Even those who disagree with President Obama’s policies have to admit that he’s probably the coolest president ever. He shoots hoops, has coffee with Jerry Seinfeld, and little kids love him. So, what could be cooler than having your own Native American name?
Obama made a stop on the Crow Indian Reservation in May, 2008, where he was officially adopted by Hartford and Mary Black Eagle. The Orange County Register describes how they held a private traditional Native American ceremony, naming Barack Obama an honorary tribal member.
According to Lee Juan Tyler, vice chairman of the Shoshone-Bannock Tribes in Fort Hall, Idaho, Obama has been a great friend to the American Indian.
“Obama has advocated for Indian ways more than any other president of the United States. You can’t take that away from him.”
Tyler is hoping that President Obama will step in to protect the grizzly. On Thursday, U.S. Fish and Wildlife Service (FWS) declared it time to remove Yellowstone grizzly bears from the nation’s endangered and threatened species list.
An article in Discovery.com said that FWS says the bears have rebounded from an estimated 136 in 1975 to a population of more than 700 today. FWS Director Dan Ashe stated that the proposal gave consideration to the needs of the iconic bears.
“Our proposal today underscores and celebrates more than 30 years of collaboration with our trusted federal, state and tribal partners to address the unique habitat challenges of grizzlies.”
The proposed delisting will be followed by a 60-day “comment period, wherein biologists and others can weigh in on the implications of removing the bears.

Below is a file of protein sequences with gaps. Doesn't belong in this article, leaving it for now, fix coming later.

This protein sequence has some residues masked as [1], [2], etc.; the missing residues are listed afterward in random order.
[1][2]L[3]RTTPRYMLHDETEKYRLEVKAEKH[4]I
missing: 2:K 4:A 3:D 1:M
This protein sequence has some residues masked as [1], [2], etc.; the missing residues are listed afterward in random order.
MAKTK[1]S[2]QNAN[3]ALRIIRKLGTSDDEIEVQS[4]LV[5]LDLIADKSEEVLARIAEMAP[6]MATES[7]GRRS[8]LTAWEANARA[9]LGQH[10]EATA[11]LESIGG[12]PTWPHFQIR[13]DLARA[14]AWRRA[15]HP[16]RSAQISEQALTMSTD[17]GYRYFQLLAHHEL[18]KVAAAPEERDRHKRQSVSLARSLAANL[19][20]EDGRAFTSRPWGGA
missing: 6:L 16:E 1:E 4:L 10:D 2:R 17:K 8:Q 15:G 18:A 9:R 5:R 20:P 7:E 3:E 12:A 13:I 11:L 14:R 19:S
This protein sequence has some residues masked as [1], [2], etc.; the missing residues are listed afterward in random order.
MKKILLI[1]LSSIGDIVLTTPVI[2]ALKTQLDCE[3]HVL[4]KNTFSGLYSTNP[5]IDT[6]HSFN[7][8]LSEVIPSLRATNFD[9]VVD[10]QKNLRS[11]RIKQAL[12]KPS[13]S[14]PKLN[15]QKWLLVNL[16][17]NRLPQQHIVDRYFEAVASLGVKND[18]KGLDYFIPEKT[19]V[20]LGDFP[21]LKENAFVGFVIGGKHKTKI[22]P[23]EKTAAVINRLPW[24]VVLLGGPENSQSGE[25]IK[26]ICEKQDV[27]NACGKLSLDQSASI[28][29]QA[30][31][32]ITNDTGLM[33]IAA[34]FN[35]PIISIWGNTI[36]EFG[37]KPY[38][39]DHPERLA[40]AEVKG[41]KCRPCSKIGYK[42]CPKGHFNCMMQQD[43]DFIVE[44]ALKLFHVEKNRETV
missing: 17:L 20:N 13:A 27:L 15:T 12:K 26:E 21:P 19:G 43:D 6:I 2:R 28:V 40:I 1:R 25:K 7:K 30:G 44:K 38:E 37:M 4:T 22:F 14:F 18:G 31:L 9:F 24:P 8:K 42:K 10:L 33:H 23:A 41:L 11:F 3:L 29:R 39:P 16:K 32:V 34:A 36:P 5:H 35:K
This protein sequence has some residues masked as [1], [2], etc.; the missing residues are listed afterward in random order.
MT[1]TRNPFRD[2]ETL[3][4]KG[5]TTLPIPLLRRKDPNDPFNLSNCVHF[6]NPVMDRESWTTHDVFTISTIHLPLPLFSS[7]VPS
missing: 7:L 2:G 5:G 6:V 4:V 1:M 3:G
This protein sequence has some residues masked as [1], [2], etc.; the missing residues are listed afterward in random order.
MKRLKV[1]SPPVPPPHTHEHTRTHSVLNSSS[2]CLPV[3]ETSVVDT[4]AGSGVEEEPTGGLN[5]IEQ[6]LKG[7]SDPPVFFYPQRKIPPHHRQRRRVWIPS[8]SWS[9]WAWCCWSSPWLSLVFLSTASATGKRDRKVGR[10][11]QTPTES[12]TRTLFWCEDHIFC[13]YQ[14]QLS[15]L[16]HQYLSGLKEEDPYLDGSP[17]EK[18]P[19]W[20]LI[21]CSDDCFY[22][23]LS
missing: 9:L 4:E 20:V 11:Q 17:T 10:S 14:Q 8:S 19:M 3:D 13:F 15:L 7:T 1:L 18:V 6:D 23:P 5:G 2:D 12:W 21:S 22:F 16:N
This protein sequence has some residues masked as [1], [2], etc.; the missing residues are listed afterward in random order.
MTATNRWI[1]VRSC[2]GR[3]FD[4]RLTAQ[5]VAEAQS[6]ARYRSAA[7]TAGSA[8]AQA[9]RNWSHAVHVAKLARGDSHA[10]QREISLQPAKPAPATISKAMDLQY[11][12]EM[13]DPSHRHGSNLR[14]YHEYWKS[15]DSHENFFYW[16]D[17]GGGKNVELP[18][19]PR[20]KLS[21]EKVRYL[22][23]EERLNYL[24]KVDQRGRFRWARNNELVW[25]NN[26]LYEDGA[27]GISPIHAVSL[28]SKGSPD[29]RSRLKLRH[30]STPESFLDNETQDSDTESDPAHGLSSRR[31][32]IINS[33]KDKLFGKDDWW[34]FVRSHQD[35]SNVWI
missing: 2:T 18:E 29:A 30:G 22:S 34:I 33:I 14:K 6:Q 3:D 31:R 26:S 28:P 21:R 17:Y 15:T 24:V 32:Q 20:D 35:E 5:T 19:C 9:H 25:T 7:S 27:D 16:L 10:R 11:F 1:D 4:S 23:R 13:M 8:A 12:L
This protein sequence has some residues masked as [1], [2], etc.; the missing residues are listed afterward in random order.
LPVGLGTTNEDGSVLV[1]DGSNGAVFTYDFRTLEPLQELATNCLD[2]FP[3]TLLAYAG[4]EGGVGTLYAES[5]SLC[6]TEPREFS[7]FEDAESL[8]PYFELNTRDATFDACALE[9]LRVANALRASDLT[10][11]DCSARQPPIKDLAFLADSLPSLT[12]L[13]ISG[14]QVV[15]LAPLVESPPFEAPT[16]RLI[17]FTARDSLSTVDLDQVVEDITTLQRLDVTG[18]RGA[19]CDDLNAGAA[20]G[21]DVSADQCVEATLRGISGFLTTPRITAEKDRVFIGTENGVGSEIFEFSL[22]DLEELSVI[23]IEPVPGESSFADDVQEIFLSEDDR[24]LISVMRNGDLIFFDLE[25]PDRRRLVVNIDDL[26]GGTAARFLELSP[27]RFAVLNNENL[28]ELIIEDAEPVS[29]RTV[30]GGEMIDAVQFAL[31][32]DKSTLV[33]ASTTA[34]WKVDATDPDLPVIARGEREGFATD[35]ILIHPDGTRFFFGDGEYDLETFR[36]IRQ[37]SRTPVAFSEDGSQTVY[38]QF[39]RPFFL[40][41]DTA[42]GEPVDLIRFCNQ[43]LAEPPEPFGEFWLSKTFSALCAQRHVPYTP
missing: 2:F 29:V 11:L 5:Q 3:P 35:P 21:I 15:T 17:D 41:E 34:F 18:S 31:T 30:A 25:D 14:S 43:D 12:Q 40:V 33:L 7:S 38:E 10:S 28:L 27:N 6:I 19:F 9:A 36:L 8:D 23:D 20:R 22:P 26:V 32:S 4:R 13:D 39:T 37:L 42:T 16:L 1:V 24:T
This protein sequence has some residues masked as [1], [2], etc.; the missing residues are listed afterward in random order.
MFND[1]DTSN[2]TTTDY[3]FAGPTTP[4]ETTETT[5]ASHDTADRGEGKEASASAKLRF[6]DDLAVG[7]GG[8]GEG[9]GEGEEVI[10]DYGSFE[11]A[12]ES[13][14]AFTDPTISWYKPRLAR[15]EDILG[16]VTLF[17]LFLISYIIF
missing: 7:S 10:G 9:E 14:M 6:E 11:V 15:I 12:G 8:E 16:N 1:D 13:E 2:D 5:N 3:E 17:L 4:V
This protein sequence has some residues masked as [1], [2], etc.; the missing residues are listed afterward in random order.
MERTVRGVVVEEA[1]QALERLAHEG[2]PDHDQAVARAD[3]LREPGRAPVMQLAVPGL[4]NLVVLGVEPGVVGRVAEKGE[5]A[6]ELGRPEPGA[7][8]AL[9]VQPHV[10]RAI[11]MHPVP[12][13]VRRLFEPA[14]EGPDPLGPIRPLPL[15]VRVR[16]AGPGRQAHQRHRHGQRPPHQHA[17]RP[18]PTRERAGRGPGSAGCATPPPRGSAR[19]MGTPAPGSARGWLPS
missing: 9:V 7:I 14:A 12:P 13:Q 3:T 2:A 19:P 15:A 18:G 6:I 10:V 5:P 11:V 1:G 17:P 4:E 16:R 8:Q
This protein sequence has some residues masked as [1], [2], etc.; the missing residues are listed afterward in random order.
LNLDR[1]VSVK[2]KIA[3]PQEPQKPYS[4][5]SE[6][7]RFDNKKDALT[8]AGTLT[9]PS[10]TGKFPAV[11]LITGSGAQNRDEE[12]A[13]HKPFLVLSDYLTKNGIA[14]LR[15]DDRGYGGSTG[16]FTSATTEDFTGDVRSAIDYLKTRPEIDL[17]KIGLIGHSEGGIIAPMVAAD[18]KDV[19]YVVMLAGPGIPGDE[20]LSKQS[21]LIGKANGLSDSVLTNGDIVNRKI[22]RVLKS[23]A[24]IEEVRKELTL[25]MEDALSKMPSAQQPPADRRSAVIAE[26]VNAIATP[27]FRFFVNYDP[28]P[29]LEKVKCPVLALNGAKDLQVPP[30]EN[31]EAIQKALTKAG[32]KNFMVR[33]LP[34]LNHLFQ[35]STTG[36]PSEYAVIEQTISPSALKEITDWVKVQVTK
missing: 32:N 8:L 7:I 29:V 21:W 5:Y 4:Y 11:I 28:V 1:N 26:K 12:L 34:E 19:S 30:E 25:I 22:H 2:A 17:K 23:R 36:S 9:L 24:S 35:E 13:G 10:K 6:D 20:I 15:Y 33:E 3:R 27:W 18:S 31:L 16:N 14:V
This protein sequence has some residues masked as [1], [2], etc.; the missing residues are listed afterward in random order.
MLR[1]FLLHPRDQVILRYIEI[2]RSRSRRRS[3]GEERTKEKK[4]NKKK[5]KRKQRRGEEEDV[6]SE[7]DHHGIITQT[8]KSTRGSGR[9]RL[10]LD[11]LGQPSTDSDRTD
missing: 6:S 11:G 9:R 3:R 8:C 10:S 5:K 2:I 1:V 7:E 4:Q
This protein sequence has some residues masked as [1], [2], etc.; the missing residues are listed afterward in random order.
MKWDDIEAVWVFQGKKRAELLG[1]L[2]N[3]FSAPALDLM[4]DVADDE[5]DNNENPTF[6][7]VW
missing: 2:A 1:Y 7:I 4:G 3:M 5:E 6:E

But bears are “not out of the woods” yet, according to National Geographic. After a long and slow recovery since 1975, bears still have to contend with the bulk of the tourism industry. Yellowstone teems with visitors, trampling over once-pristine back country and posing a threat to the cyclical nature of the bears’ reproduction.
This is combined with a massive reduction in food sources, namely the dying off of cutthroat salmon and the shrinking of the whitebark pine tree’s habitat. Bears have become the nemesis of ranchers when in desperation they have turned to sheep and cattle as a food source.
Should the grizzly bears in Yellowstone be hunted? https://t.co/eGwfYhqK4V
— National Geographic (@NatGeo) March 7, 2016
One high-profile example of this came from a ranch in Island Park, Idaho, which lost 14 cows to grizzly bears over a four-year time frame.
Bears are also notoriously slow to reproduce. Encouraging their recovery is a much larger investment in time than that of other predators such as wolves or eagles.
Debate over the sport of trophy hunting once again raises its decapitated, wall-mounted head as the grizzly becomes a topic of delisting. In Jackson Hole, Wyoming, many fear that a famous bear named 399 could be hunted and killed, flaming the fan of public outrage still burning over Cecil the Lion.
Bonnie Rice, a senior representative for the Sierra Club who works on wildlife issues in the Yellowstone and Northern Rockies region, said that delisting bears is a very big deal.
“If bears are delisted, they’d still have some protection in the national parks, but once they go outside the parks they are going to be completely at the mercy of hostile state management policies. And they go outside the parks — they don’t understand those arbitrary political boundaries.”
In 2007, the grizzly was delisted by the federal government. But the decision was reversed within two years by federal judge, saying the government had underestimated the dwindling food supply and effects of global warming.
The grizzly is considered sacred to nearly 40 Native American tribes in Western states, who are counting on President Barack Obama to intervene. Tyler said he has hopes that they can count on President “Black Hawk” to step in on the bear’s behalf.
“It’s a sacred animal, our brother, our sister. It would be like going out there and murdering.”
[Image via Martin Mecnarowski/Shutterstock]